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New approach honored at national emergency medical services conference

Wake County EMS presented the findings at the National Association of EMS Physicians (NAEMSP) annual meeting, where the paper was recognized as the “Best EMS Professional Research Presentation.”    

For years, emergency responders administered CPR to heart attack victims for up to 25 minutes, which was the industry standard. Wake County EMS personnel believed, based on anecdotal experience, that patients could recover fully if CPR was continued far beyond that time.

Wake County EMS responds to approximately 88,000 calls per year, including 500 cardiac arrests that require CPR. Wake County EMS had 20 years of data about cardiac arrest patients and whether EMS crews restored a pulse doing CPR, but lacked information on how the patients fared once they were in the hospital.

In 2005, Wake County EMS began to receive data from area hospitals on patient outcomes. It hired SAS to analyze data on all responses to cardiac arrest calls from 2005 through 2012, including the amount of time spent administering CPR, and the patient outcomes. 

As a result of the analyses, Wake County EMS has changed its recommendations for cardiac patients. If a patient has a flatline on a heart monitor, emergency responders may stop CPR after 25-30 minutes. However, if they are able to see cardiac activity during CPR, they may continue CPR for up to an hour or more without worrying that the patient will have a higher chance of ending up in a vegetative state.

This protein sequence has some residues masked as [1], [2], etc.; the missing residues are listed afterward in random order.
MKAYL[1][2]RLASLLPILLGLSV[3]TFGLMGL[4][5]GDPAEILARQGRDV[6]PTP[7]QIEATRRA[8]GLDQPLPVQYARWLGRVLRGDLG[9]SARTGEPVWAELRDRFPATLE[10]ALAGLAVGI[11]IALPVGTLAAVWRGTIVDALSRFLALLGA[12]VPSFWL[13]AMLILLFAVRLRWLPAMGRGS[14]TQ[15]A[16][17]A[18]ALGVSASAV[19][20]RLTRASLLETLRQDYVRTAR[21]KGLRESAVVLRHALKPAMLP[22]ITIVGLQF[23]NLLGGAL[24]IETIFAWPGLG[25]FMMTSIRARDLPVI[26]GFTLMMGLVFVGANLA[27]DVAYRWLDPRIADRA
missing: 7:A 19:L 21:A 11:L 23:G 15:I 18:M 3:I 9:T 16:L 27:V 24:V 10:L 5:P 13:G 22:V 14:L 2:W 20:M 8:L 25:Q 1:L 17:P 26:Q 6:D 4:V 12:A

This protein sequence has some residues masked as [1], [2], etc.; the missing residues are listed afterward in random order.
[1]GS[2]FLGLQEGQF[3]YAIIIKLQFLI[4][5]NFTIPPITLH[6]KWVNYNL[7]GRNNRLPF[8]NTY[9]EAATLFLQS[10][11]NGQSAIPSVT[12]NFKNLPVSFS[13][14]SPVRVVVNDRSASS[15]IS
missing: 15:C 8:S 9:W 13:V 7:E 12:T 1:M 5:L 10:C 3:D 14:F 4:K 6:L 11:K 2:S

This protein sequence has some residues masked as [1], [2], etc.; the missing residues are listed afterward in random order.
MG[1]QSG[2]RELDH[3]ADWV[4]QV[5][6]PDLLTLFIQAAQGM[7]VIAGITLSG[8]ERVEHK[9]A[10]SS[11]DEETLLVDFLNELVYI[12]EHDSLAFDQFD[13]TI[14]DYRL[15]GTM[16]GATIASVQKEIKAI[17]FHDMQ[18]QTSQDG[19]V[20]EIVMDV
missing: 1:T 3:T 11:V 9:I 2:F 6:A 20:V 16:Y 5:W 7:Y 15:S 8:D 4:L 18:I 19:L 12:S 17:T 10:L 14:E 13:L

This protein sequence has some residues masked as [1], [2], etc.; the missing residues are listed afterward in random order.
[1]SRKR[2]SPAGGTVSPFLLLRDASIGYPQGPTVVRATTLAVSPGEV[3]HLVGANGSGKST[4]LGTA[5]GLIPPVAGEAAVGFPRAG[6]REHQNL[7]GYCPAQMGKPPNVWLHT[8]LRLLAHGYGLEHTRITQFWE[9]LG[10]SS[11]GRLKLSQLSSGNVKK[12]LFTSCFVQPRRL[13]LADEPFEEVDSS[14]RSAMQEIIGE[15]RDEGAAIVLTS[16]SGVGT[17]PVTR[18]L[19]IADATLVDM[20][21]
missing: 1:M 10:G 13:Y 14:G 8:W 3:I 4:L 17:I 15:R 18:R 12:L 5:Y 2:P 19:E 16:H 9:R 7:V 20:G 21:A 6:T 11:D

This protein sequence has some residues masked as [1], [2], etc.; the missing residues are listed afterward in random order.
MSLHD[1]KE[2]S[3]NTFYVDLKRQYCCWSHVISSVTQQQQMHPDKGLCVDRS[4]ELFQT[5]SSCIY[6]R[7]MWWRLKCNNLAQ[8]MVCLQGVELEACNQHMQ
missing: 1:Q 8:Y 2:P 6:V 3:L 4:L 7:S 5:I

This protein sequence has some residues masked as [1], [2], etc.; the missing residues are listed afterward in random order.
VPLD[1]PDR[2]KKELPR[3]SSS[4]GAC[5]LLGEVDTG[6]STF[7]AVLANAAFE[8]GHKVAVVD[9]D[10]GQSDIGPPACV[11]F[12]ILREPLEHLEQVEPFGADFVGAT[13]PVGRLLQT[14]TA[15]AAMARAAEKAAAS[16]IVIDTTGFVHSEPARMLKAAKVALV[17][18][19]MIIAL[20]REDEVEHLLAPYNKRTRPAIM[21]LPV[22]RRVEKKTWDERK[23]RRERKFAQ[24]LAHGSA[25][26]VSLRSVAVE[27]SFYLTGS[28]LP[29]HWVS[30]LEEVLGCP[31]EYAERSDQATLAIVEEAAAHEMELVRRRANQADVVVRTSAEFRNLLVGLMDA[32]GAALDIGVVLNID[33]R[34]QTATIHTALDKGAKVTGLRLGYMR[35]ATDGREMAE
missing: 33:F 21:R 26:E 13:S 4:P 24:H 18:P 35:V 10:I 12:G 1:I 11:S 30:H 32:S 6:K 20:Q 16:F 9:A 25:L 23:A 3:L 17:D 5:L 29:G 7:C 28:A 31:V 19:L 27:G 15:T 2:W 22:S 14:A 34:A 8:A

Wake County EMS found that if they had continued under the old guideline from 2005-2012 and ceased CPR at 25 minutes, 100 people (who ultimately left the hospital) would have died.

“By practicing evidence-based medicine, guided by data, many Wake County residents are alive today who wouldn’t have been,” said Dr. Brent Myers, Director of Wake County EMS. “Our recognition at the annual meeting gives us hope that our approach will be replicated by other EMS groups around the country, and save more lives.”

Wake County EMS plans additional projects with the SAS Advanced Analytics Lab that could improve care and efficiencies. For instance, it plans to look for specific predictors of survival with intact brain function during extended-duration CPR. It will investigate whether the amount of carbon dioxide exhaled by a patient can help guide EMS crews’ decision making during cardiac arrest resuscitations.  

The SAS Advanced Analytics Lab offers government customers extensive support through technical expertise, government-specific advanced analytic solutions, and cloud computing dedicated to hosting state and local government data. It is led by John Brocklebank, PhD, Vice President of SAS Solutions OnDemand.

“This project illuminates the profound effects government agencies can have on the lives of citizens, especially when armed with analytics,” said Brocklebank.

SAS technologies and solutions for government are used in government agencies in all 50 states to transform their operations to deliver the right services, at the right time, with the appropriate resources. SAS offers a wide array of data management, business intelligence and analytics solutions, and collaborates with governments to create innovative offerings tailored to specific departmental and agency goals.


About SAS

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